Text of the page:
List of Contributors[Page xi]
Ingolfur Blühdorn teaches politics and social theory in the Department of European Studies at the University of Bath, UK. He obtained his PhD from the University of Keele. In recent years his research has focused on the relationship between ecological issues and contemporary social theory.
Frederick H. Buttel is Professor of Rural Sociology and Environmental Studies at the University of Wisconsin, Madison. He is currently the President of the Environment and Society Research Committee (RC 24) of the International Sociological Association and Co-Editor of Society and Natural Resources.
William R. Freudenburg is a Professor of Rural Sociology and Environmental Studies at the University of Wisconsin, Madison, who has written well over 100 articles and book chapters on society-environment relationships. His books include Nuclear Power and the Public: are there critical masses? (with Eugene Rosa) and Oil in Troubled Waters: perceptions, politics, and the battle over offshore oil drilling (with Bob Gramling).
Ernest Garcia is Professor of Environmental Sociology and Social Change at the University of Valencia, Spain. He has carried out research on regional sustainable development, social conflict and the environment, and household consumption and sustainability.
Pieter Leroy is Professor of Political Sciences of the Environment and chair of the Department of Environmental Policy Sciences at Nijmegen University, the Netherlands. He chairs the four year education program on Social and Political Sciences of the Environment. His research and publications focus on new developments and arrangements in environmental politics and policies.
Arthur P.J. Mol is an environmental sociologist at Wageningen University. He has published widely in the field of environmental sociology and environmental policy. He is the central coordinator of several major research projects on environmental transformations in Europe and in South-east and East Asia. He is connected to the new Journal for Environmental Policy and Planning and also serves as co-secretary for the ISA Research Group on Environment and Society.
Professor Michael Redclift is a member of the Department of Geography, King's College, University of London, where he is leader of the Environment research group. Formerly he was Professor of International Environmental Policy [Page xii]at Keele University, and Professor of Environmental Sociology, Wye College, University of London. He was the first Director of the ESRC's Global Environmental Change research programme (1990–1995).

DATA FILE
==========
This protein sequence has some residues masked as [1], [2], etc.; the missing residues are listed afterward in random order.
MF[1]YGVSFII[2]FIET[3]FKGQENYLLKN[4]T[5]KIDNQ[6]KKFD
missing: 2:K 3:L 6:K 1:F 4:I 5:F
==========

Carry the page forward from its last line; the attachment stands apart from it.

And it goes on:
Leonardas Rinkevicius is Associate Professor in environmental sociology and policy at the Faculty of Social Sciences, Kaunas University of Technology, Lithuania. He is a member of the board of the Environment and Society Research Committee (RC 24) of the International Sociological Association, and he is also in the action planning committee of the International Greening of Industry Network.
Eugene A. Rosa is Professor and Chair of Sociology and the Edward R. Meyer Distinguished Professor of Natural Resource and Environmental Policy at Washington State University. He has published widely in the fields of environmental sociology, risk, and environmental policy. Among his recent published works is the co-authored Risk, Uncertainty, and Rational Action (Earthscan).
Gert Spaargaren is an environmental sociologist working at Wageningen University. He has published several articles on ecological modernization theory and environmental sociology. His dissertation is titled ‘The ecological modernization of production and consumption’. He serves as co-secretary for the ISA Research Group on Environment and Society.
Jan van Tatenhove is lecturer in Political Sciences of the Environment at the Department of Environmental Policy Sciences at Nijmegen University, the Netherlands. His research focuses on the institutionalization of environmental policy and new policy arrangements in environmental politics and physical planning.